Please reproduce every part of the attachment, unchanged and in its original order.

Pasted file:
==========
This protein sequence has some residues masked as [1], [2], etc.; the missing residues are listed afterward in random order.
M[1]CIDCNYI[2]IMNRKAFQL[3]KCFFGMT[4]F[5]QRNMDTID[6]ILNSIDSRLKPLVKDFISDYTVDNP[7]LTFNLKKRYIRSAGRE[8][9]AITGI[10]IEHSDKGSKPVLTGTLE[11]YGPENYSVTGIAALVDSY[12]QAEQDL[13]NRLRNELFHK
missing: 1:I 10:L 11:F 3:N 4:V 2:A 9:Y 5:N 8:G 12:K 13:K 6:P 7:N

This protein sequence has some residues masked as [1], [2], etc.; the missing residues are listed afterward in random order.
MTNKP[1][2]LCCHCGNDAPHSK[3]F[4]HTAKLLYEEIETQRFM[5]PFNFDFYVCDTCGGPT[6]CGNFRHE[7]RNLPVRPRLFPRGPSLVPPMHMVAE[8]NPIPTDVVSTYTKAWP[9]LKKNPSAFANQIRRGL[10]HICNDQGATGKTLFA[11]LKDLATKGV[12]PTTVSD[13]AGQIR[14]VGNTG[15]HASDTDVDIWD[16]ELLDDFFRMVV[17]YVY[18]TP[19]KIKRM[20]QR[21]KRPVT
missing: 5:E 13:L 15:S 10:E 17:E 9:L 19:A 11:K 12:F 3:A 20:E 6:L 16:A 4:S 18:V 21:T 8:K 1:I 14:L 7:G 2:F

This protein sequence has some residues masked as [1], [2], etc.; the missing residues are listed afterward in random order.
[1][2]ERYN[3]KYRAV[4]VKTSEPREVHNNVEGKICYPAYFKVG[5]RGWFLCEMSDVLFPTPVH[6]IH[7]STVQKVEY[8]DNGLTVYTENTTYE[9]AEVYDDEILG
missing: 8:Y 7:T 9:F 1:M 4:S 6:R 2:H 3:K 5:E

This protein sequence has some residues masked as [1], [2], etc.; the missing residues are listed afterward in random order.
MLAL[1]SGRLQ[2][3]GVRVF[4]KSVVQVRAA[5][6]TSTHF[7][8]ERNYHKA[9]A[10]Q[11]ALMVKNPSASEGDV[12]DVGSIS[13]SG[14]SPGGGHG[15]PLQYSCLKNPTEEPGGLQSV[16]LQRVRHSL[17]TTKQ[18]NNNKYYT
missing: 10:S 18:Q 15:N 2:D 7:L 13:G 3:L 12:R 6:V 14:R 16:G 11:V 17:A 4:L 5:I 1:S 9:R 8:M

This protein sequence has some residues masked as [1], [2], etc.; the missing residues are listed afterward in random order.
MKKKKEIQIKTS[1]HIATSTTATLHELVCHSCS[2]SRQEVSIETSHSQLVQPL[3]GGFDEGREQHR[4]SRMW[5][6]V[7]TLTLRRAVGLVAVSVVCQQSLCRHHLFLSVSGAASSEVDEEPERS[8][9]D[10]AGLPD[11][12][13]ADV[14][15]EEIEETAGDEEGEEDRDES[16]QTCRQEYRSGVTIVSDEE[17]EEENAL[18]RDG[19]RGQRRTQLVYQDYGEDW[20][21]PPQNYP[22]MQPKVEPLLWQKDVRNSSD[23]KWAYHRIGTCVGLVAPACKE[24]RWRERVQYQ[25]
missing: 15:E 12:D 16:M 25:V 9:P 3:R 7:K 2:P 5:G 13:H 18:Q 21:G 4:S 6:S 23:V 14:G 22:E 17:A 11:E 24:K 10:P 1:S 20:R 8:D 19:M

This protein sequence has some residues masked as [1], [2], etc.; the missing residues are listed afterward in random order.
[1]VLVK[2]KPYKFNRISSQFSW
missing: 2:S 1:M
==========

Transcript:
This protein sequence has some residues masked as [1], [2], etc.; the missing residues are listed afterward in random order.
M[1]CIDCNYI[2]IMNRKAFQL[3]KCFFGMT[4]F[5]QRNMDTID[6]ILNSIDSRLKPLVKDFISDYTVDNP[7]LTFNLKKRYIRSAGRE[8][9]AITGI[10]IEHSDKGSKPVLTGTLE[11]YGPENYSVTGIAALVDSY[12]QAEQDL[13]NRLRNELFHK
missing: 1:I 10:L 11:F 3:N 4:V 2:A 9:Y 5:N 8:G 12:K 13:K 6:P 7:N

This protein sequence has some residues masked as [1], [2], etc.; the missing residues are listed afterward in random order.
MTNKP[1][2]LCCHCGNDAPHSK[3]F[4]HTAKLLYEEIETQRFM[5]PFNFDFYVCDTCGGPT[6]CGNFRHE[7]RNLPVRPRLFPRGPSLVPPMHMVAE[8]NPIPTDVVSTYTKAWP[9]LKKNPSAFANQIRRGL[10]HICNDQGATGKTLFA[11]LKDLATKGV[12]PTTVSD[13]AGQIR[14]VGNTG[15]HASDTDVDIWD[16]ELLDDFFRMVV[17]YVY[18]TP[19]KIKRM[20]QR[21]KRPVT
missing: 5:E 13:L 15:S 10:E 17:E 9:L 19:A 11:K 12:F 3:A 20:E 6:L 16:A 4:S 18:V 21:T 8:K 1:I 14:L 7:G 2:F

This protein sequence has some residues masked as [1], [2], etc.; the missing residues are listed afterward in random order.
[1][2]ERYN[3]KYRAV[4]VKTSEPREVHNNVEGKICYPAYFKVG[5]RGWFLCEMSDVLFPTPVH[6]IH[7]STVQKVEY[8]DNGLTVYTENTTYE[9]AEVYDDEILG
missing: 8:Y 7:T 9:F 1:M 4:S 6:R 2:H 3:K 5:E

This protein sequence has some residues masked as [1], [2], etc.; the missing residues are listed afterward in random order.
MLAL[1]SGRLQ[2][3]GVRVF[4]KSVVQVRAA[5][6]TSTHF[7][8]ERNYHKA[9]A[10]Q[11]ALMVKNPSASEGDV[12]DVGSIS[13]SG[14]SPGGGHG[15]PLQYSCLKNPTEEPGGLQSV[16]LQRVRHSL[17]TTKQ[18]NNNKYYT
missing: 10:S 18:Q 15:N 2:D 7:L 13:G 3:L 12:R 6:V 14:R 16:G 11:V 17:A 4:L 5:I 1:S 9:R 8:M

This protein sequence has some residues masked as [1], [2], etc.; the missing residues are listed afterward in random order.
MKKKKEIQIKTS[1]HIATSTTATLHELVCHSCS[2]SRQEVSIETSHSQLVQPL[3]GGFDEGREQHR[4]SRMW[5][6]V[7]TLTLRRAVGLVAVSVVCQQSLCRHHLFLSVSGAASSEVDEEPERS[8][9]D[10]AGLPD[11][12][13]ADV[14][15]EEIEETAGDEEGEEDRDES[16]QTCRQEYRSGVTIVSDEE[17]EEENAL[18]RDG[19]RGQRRTQLVYQDYGEDW[20][21]PPQNYP[22]MQPKVEPLLWQKDVRNSSD[23]KWAYHRIGTCVGLVAPACKE[24]RWRERVQYQ[25]
missing: 15:E 12:D 16:M 25:V 9:P 3:R 7:K 2:P 5:G 13:H 18:Q 21:G 4:S 6:S 23:V 14:G 22:E 17:A 11:E 24:K 10:P 1:S 20:R 8:D 19:M

This protein sequence has some residues masked as [1], [2], etc.; the missing residues are listed afterward in random order.
[1]VLVK[2]KPYKFNRISSQFSW
missing: 2:S 1:M